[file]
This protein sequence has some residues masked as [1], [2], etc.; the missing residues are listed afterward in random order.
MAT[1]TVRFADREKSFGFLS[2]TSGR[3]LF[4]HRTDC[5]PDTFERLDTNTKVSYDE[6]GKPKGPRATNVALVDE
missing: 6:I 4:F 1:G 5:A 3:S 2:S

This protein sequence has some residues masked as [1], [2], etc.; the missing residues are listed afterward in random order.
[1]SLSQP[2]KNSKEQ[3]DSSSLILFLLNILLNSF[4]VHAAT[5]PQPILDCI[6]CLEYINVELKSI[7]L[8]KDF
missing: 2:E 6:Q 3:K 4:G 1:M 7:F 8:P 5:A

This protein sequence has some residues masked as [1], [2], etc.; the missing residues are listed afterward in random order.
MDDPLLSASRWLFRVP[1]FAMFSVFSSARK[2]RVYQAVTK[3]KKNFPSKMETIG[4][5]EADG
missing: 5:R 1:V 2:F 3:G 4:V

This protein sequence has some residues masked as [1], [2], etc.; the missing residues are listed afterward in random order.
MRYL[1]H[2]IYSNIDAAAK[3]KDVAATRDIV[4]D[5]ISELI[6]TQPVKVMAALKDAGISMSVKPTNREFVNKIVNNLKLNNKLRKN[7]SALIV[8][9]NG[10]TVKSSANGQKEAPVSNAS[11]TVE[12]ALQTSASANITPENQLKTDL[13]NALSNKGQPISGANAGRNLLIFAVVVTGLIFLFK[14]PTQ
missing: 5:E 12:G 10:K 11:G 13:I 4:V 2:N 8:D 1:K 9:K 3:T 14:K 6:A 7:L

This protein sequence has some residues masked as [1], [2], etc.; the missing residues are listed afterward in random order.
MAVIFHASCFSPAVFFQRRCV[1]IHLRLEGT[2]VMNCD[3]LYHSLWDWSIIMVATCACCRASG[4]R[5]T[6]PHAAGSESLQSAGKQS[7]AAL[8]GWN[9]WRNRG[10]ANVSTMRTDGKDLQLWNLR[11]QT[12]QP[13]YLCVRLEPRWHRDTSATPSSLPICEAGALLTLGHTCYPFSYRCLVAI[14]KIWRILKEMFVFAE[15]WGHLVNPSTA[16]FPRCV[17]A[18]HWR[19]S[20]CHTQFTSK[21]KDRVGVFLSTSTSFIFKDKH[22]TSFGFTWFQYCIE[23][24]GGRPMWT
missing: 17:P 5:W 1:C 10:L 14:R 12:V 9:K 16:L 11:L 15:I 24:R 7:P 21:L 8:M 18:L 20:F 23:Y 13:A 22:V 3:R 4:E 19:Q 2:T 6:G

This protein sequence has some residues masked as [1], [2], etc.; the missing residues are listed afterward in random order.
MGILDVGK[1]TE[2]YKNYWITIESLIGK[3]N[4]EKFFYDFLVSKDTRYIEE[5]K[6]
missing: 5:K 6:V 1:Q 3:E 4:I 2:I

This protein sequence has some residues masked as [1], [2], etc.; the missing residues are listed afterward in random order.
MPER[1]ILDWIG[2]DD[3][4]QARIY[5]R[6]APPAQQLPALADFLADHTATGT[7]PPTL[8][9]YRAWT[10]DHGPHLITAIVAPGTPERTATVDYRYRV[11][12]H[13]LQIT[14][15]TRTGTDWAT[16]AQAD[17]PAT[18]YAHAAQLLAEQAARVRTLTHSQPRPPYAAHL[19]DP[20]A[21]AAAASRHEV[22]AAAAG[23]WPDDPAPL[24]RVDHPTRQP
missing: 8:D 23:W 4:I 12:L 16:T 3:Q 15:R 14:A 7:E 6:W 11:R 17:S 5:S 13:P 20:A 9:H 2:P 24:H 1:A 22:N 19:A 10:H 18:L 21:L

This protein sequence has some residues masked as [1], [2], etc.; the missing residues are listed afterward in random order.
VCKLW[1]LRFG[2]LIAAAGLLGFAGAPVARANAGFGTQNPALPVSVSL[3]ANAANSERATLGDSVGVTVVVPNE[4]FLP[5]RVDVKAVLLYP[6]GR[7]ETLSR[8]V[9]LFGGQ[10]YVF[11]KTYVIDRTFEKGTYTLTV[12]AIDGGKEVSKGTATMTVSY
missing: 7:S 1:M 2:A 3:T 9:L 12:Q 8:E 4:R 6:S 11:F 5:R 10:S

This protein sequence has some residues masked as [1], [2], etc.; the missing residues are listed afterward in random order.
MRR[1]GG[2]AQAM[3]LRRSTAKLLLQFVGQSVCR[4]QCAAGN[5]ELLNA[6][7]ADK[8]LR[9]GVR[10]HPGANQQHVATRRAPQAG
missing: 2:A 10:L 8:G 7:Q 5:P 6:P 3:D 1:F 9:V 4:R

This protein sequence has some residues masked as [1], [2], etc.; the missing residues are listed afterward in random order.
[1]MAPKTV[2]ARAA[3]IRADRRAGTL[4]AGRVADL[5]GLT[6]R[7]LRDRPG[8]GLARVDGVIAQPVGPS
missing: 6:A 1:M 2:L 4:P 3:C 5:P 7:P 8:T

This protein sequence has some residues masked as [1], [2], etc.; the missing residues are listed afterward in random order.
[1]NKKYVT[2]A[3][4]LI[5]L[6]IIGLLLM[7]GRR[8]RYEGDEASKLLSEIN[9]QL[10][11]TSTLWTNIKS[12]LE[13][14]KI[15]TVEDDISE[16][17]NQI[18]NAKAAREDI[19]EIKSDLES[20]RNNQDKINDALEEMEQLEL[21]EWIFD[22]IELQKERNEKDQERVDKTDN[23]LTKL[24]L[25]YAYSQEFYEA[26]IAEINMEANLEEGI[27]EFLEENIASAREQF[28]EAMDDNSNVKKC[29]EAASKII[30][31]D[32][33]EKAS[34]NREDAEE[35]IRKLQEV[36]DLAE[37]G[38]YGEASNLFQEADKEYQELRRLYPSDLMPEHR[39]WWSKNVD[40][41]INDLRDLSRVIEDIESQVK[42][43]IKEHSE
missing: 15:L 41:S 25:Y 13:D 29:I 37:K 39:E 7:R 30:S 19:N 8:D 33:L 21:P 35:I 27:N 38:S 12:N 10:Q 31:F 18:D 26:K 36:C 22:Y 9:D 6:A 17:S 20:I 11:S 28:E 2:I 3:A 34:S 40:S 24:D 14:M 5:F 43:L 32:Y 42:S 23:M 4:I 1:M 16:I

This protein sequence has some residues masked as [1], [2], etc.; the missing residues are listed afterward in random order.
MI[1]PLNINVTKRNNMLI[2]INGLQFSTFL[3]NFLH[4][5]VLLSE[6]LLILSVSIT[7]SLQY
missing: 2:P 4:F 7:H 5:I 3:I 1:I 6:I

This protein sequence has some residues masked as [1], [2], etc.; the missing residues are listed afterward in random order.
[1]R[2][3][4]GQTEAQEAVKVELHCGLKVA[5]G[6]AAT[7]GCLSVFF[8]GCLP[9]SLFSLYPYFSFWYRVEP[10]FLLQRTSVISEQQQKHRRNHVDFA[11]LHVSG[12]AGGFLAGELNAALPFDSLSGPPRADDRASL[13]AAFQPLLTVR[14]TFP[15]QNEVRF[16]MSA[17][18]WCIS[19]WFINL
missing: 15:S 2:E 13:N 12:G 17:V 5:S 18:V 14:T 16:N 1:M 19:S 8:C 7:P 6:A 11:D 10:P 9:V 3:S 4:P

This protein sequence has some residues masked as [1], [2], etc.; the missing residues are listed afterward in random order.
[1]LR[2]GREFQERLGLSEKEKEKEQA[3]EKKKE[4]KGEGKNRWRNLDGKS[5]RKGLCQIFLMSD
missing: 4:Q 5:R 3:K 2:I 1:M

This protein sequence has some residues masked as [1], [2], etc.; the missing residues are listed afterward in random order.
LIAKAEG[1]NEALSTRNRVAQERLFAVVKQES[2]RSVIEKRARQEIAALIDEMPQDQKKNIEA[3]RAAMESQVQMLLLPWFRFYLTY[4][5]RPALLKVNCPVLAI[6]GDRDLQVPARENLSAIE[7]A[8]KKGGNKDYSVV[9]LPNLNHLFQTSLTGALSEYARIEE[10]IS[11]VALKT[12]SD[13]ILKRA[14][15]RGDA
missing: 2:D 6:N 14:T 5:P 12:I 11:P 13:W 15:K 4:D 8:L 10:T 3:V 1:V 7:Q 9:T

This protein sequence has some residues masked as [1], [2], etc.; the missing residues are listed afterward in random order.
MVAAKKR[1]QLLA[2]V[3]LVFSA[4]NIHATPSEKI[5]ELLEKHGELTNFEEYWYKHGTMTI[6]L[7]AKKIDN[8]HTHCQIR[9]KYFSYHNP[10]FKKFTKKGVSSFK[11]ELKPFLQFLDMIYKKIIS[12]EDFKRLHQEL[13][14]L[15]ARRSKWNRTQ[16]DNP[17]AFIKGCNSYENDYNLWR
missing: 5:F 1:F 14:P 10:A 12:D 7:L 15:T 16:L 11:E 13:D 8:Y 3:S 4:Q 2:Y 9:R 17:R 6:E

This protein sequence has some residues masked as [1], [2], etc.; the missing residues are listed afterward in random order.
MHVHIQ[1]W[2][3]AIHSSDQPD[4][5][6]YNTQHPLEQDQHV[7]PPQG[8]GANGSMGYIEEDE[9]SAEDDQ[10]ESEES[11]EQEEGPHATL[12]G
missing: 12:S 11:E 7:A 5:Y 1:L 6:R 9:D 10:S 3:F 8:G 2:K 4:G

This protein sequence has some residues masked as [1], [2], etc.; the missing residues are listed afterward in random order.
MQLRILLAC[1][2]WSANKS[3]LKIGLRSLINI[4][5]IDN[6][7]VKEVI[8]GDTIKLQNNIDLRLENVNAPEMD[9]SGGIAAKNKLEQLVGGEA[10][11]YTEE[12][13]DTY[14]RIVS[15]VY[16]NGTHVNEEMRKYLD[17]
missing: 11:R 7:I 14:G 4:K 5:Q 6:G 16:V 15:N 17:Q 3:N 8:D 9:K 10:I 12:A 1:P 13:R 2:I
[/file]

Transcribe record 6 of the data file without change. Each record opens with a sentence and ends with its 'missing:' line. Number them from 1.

This protein sequence has some residues masked as [1], [2], etc.; the missing residues are listed afterward in random order.
MGILDVGK[1]TE[2]YKNYWITIESLIGK[3]N[4]EKFFYDFLVSKDTRYIEE[5]K[6]
missing: 5:K 6:V 1:Q 3:E 4:I 2:I